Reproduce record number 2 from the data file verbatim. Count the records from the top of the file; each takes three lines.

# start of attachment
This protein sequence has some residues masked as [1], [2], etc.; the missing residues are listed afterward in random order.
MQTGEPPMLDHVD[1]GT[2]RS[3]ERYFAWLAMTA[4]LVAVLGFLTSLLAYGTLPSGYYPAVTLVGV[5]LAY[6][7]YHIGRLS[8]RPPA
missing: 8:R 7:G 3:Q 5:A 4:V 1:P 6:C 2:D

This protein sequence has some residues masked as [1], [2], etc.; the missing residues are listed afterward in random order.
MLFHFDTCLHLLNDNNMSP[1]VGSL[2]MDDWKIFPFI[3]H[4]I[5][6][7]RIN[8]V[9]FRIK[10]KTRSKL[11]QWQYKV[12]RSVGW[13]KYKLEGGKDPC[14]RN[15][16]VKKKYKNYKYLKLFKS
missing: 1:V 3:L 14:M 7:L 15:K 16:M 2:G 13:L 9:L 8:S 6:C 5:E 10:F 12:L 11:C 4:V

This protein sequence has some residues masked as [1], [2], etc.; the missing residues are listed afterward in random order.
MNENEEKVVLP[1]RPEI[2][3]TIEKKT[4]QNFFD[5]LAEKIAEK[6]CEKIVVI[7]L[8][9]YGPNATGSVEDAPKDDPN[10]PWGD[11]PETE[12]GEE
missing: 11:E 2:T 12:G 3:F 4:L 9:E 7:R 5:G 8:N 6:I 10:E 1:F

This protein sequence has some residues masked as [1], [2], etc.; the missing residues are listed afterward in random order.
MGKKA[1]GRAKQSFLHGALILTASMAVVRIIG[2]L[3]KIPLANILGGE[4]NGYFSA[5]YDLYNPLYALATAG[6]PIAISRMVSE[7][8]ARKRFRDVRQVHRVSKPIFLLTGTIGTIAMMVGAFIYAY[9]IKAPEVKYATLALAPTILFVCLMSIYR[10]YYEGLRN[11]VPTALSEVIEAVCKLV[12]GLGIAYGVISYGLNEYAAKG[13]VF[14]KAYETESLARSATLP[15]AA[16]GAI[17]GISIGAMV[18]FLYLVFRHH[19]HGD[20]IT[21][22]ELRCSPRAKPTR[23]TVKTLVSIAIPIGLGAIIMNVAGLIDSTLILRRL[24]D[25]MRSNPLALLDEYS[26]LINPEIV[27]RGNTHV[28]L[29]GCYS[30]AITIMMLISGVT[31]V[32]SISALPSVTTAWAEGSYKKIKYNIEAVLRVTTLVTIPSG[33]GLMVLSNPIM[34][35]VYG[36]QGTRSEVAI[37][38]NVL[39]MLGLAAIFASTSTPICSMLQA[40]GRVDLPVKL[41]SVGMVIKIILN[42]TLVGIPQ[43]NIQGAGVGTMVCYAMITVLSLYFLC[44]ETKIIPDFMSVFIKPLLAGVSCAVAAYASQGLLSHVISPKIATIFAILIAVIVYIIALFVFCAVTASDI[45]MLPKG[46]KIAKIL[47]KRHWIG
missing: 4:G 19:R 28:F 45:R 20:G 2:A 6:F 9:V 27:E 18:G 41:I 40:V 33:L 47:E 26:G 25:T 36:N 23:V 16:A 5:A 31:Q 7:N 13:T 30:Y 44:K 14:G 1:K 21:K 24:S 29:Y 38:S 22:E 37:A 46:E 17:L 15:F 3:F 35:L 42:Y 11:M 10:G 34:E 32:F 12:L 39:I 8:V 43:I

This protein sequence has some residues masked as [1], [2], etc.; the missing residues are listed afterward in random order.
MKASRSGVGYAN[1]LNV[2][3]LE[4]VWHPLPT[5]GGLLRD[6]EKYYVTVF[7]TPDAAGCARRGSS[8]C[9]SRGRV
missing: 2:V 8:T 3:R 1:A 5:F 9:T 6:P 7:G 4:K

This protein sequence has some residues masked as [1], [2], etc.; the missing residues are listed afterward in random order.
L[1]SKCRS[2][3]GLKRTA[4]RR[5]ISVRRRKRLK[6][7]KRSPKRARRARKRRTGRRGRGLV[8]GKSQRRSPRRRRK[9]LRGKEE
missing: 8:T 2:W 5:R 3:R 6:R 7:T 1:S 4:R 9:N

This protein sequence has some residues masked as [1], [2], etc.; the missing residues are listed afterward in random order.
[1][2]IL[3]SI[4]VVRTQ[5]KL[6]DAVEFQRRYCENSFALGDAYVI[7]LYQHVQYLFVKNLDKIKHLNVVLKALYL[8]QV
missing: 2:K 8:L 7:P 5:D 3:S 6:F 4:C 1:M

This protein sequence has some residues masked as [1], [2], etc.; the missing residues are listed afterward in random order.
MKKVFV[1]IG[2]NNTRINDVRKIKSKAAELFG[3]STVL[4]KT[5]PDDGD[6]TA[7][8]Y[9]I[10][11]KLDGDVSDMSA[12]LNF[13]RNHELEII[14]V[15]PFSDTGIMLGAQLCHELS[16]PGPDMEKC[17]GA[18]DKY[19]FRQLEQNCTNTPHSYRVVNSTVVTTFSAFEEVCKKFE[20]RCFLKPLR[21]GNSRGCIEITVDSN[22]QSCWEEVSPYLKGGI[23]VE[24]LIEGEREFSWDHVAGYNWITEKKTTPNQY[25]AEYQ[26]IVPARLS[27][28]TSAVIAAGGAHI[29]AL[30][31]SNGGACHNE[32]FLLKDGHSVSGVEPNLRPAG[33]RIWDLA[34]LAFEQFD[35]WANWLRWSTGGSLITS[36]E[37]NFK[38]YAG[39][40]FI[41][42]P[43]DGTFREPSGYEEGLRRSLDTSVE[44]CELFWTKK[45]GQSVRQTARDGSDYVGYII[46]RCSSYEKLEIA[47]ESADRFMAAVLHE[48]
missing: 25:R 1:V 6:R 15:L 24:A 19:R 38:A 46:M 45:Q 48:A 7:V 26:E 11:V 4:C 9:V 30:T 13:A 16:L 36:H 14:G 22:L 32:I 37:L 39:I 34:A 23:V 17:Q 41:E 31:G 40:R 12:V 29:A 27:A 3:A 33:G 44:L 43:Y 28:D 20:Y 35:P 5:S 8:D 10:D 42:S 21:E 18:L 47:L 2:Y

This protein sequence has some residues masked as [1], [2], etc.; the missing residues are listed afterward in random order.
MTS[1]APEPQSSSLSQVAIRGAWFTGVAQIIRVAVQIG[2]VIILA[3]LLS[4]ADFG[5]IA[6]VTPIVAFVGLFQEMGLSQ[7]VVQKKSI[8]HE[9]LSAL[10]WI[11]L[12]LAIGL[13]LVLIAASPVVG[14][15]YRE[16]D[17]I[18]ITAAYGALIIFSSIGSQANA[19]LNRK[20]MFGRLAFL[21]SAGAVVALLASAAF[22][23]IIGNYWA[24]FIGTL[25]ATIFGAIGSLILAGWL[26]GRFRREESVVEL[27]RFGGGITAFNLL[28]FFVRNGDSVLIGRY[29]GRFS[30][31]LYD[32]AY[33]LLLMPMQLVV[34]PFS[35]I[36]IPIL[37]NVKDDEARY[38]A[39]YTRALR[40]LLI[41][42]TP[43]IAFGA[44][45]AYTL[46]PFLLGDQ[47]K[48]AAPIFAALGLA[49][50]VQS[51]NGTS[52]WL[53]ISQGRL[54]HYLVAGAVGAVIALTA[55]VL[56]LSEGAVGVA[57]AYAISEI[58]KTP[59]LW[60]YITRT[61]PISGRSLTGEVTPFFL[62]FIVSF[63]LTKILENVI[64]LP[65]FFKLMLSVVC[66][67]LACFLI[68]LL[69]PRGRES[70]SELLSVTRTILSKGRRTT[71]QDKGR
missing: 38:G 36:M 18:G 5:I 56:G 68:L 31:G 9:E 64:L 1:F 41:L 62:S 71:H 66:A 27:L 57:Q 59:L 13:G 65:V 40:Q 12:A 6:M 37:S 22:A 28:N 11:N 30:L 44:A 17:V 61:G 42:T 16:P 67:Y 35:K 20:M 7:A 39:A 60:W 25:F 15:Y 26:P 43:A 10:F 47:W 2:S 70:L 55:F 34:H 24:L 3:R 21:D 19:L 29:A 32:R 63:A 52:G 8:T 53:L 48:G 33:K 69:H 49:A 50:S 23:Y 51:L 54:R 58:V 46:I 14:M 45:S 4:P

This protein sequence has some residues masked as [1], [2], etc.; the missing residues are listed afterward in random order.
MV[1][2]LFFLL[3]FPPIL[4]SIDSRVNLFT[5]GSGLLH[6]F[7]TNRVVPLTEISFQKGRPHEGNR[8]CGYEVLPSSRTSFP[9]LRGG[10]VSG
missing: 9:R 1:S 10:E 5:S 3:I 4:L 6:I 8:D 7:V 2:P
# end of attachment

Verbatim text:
This protein sequence has some residues masked as [1], [2], etc.; the missing residues are listed afterward in random order.
MLFHFDTCLHLLNDNNMSP[1]VGSL[2]MDDWKIFPFI[3]H[4]I[5][6][7]RIN[8]V[9]FRIK[10]KTRSKL[11]QWQYKV[12]RSVGW[13]KYKLEGGKDPC[14]RN[15][16]VKKKYKNYKYLKLFKS
missing: 1:V 3:L 14:M 7:L 15:K 16:M 2:G 13:L 9:L 8:S 6:C 5:E 10:F 12:L 11:C 4:V